May 21st, 2020 03:00 PM in Central Time (US and Canada)
Speaker: Rafael Resendes Co-Founder and CIO
“Value Investing” is commonly misunderstood as buying companies at a discount to their intrinsic value. While that may have been true decades ago, today “Value Investing” predominantly consists of buying “low price to something” stocks. The “something” is a fundamental variable such as book value, earnings, and/or sales among others. However, such approaches do not necessarily identify undervalued stocks, only stocks that are “cheap” relative to the chosen fundamental variable.
An important, but unstudied issue for practitioners and academics to understand is:
• Do cheapness strategies independently generate excess returns? Or
• Are cheapness strategies simply correlated to intrinsic value, which generate excess returns?
Drawing from over 20 million real time valuations performed by Applied Finance since 1995, we explore this issue in depth.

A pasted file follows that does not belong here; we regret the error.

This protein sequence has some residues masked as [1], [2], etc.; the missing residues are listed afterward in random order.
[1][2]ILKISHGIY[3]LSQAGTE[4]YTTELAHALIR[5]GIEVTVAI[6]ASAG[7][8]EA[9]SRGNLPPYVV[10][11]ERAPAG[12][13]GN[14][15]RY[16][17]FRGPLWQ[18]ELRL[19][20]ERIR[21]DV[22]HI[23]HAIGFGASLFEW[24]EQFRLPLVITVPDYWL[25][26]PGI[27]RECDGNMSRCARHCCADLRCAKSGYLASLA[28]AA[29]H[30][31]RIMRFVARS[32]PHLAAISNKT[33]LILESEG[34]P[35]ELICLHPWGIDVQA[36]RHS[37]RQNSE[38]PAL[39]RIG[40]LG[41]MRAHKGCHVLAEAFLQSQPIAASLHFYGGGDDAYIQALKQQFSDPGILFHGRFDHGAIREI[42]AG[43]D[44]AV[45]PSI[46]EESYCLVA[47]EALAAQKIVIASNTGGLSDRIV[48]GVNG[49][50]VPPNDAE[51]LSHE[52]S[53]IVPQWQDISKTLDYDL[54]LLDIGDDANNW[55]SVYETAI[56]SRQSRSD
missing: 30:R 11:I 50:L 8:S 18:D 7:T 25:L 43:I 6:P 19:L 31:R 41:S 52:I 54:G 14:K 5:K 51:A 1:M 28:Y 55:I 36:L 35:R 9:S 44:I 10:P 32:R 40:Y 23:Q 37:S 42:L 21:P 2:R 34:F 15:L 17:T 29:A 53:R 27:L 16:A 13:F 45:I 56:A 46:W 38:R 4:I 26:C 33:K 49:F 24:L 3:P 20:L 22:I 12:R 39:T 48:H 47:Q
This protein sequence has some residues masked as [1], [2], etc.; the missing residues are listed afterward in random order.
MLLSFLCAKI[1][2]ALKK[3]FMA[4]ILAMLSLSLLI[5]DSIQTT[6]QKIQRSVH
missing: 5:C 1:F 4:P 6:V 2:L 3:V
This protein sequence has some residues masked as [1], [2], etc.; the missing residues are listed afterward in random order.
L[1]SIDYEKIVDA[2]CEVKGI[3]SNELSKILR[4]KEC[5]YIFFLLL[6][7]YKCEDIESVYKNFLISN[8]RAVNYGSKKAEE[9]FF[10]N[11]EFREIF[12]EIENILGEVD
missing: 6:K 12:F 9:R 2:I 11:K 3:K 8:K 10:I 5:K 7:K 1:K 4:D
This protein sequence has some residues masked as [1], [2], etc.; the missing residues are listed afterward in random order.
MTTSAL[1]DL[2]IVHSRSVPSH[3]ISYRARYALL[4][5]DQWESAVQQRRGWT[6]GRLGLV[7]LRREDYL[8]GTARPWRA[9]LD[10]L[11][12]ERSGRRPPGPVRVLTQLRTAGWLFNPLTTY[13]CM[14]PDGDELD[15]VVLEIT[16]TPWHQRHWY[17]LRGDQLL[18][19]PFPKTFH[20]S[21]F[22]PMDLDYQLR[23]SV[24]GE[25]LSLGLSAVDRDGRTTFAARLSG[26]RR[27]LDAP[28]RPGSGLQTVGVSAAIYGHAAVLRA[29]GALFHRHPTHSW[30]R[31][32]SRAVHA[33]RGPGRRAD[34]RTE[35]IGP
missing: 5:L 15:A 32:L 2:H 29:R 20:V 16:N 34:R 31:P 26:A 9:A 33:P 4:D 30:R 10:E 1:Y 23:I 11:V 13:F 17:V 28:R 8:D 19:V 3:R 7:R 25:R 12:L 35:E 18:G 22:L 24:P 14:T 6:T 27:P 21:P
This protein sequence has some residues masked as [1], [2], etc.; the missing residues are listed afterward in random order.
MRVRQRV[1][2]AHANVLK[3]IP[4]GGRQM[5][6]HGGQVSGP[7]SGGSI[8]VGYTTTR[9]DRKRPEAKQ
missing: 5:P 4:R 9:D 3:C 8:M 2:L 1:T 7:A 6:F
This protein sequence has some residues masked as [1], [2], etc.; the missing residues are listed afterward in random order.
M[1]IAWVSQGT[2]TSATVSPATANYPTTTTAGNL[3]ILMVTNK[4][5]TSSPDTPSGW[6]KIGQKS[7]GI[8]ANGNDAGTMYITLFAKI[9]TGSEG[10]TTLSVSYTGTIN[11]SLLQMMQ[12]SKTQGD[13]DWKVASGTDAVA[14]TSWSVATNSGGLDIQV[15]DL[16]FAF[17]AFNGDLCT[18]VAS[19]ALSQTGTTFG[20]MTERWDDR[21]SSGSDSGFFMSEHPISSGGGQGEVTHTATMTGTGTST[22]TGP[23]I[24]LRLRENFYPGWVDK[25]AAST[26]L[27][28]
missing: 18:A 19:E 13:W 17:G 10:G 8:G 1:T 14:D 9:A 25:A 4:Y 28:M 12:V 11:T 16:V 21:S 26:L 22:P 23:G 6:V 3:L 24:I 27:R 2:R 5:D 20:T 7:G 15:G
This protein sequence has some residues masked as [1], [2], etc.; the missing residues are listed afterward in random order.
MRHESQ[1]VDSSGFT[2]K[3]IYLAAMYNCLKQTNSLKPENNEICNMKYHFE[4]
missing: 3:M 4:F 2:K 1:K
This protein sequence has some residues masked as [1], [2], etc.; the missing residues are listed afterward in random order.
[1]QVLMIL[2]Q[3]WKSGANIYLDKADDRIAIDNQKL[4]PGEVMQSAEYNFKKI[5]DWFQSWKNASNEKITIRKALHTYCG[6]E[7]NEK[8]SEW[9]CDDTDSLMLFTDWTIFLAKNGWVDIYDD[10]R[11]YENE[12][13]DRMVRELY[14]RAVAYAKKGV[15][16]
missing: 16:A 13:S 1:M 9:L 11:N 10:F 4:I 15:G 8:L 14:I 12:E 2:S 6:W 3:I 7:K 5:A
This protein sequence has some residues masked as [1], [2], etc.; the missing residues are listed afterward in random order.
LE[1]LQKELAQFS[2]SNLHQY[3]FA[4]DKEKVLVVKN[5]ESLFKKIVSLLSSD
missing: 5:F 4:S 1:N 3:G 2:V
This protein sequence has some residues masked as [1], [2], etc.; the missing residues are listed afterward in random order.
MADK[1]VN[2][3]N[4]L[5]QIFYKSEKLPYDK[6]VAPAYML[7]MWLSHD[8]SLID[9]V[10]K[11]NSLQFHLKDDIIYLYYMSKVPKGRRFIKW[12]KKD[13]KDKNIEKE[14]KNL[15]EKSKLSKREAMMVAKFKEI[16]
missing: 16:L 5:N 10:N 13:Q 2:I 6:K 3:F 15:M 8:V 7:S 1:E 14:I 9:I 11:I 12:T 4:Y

Over 20 years ago, Applied Finance developed the Economic Margin framework to measure a firm’s economic, rather than as-reported accounting performance, and directly link corporate performance to valuation. Since launching its Valuation Driven™ database in 1995, Applied Finance has systematically performed and archived for research purposes over 20,000,000 individual company intrinsic value estimates.
Each valuation is performed utilizing Applied Finance’s proprietary research into: corporate performance, risk, growth and competition.
Applied Finance’s ongoing research database provides the foundation to link valuation research to portfolio construction and ongoing market research to expand our knowledge into how markets reward and punish firms. To our knowledge, only Applied Finance has a live database of individual firm valuations constructed in the same manner with the same valuation framework for an extended period of time. This constitutes Applied Finance’s core Analytic Advantage.